George Bernard Shaw’s ‘Arms and the Man’ is a thought-provoking anti-romantic comedy. Shaw has exposed and ridiculed the hollowness of romantic love and the heroic ideals of war in this play. He criticized the romantic notion of various sectors of life- love, soldiering and war in the play. He is witty but at the same time, he is inspiring. No doubt, the purpose of the dramatist is to make his readers see the truth about love, war and soldiering.
In the very beginning of the play, a romantic picture is set. Raina, a girl, stands on her balcony to enjoy the beauty of the Bulgarian night. When Raina’s mother, Catherine, tells Raina that her fiancé, Sergius, made a heroic cavalry charge and win a splendid victory against the Serbians, Raina becomes very excited and tells her mother that her ideas about war turned out to be true. Afterward, when Sergius returns from the front, she adoringly called him a ‘hero’ and ‘king’. Sergius also addresses Raina as his ‘queen’ and his ‘inspiration’ behind his heroic deed. So, both Raina and Sergius are living in a world of higher love. Their idea about war is also romantic.
The turning point
However, Raina’s romantic outlook of life changes with the appearance of Bluntschli. After winning the battle, Bulgarian cavalry is now finding the Serbian fugitives. Bluntschli, a Serbian fugitive, enters into Raina’s bedchamber in order to take shelter there. In the conversation with Raina, Bluntschli exposes the real fact about the cavalry charge. It was that the charge ordered by Sergius could have been suicidal for them if the Serbian army had right kind of ammunition. It makes Raina think if Sergius deserved an award or a court-martial against him for the blunder.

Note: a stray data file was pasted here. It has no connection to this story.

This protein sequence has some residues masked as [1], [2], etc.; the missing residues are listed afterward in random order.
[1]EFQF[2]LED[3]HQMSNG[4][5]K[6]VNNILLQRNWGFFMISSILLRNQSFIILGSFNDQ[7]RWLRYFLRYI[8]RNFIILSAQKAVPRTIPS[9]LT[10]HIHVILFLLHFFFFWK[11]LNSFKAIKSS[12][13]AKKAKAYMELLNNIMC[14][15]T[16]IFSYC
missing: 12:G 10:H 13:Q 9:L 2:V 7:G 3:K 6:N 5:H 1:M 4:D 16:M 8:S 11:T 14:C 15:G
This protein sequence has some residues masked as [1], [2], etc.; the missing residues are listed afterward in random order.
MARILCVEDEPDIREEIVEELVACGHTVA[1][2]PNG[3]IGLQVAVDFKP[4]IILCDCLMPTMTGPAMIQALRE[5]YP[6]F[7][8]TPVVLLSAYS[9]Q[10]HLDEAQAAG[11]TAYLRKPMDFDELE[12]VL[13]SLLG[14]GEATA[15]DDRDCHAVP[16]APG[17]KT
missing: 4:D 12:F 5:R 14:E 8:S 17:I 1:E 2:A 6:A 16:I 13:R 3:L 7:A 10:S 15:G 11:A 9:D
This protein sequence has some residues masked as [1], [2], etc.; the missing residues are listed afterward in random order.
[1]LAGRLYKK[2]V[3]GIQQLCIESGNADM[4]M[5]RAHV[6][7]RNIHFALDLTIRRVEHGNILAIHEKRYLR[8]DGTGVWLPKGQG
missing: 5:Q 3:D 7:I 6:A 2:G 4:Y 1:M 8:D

Bluntschli also exposes the real fact of soldiering to Raina. He says that the duty of a soldier is to live as long as he can. Also, he says that nine out of ten soldiers are fools. He makes another remark about soldiering saying that experienced soldiers carry chocolates in their pockets while young and inexperienced soldiers carry only weapons. At first, Raina thought it was something noble to be a soldier; but Bluntschli’s words made her rethink her ideas.
Sergius doesn’t get a promotion to a higher rank even though he won a great victory for the Bulgarians. It makes Sergius realize that soldiering is a trade like any other trade. It is not ‘heroism’ but ‘coward’s act’ of attacking your enemy when you are strong and keeping yourself away from the enemy when you are not strong. Again, Sergius also learns that Raina made love to Bluntschli behind his back. Sergius is also not an honest man as far as higher love is concerned. He made love with Louka, the maid-servant, behind Raina’s back. When Raina discovers this fact, her romantic notion of higher love
is shattered; and Bluntschli’s practical ideas attract her more than those of Sergius. However, in these manners, the romantic view of love and soldiering is exposed and ridiculed by Shaw.
Drifting away from reality
In order to achieve his anti-romantic purpose, George Bernard Shaw has taken the help of exaggeration of reality. A fugitive soldier may demand food when he is starving, but it is hard to believe that he would demand chocolate. In this play, Bluntschli demands chocolate from Raina when he returns from the battlefield after three days. Again, a higher class person like Sergius usually marries a higher class woman like Raina but in this case, he agrees to marry Louka, the maidservant of Raina’s family. Although Bluntschli says that soldiers are born fools, it is not credible to them to not observe a pistol lying before them, even, after a thorough search, while a maidservant like Louka notices it as soon as she enters into the room.
However, though it is an anti-romantic play, and the dramatist undoubtedly has succeeded in exposing the romantic notions of life, the play has enough romance in it. The play opens with a romantic setting. There are thrill, shootings, fugitives, and pursuers. There is also a romantic knight and his heroic cavalry charge.
In conclusion, we can safely say that the play, ‘Arms and the Man’ which opens with a romantic setting is obviously an anti-romantic comedy. Georges Bernard Shaw has excellently exposed and ridiculed the romantic notions of life, especially, of love, war, and marriage. So, ‘Arms and the Man’ is an excellent anti-romantic comedy which is excellently written by an excellent dramatist.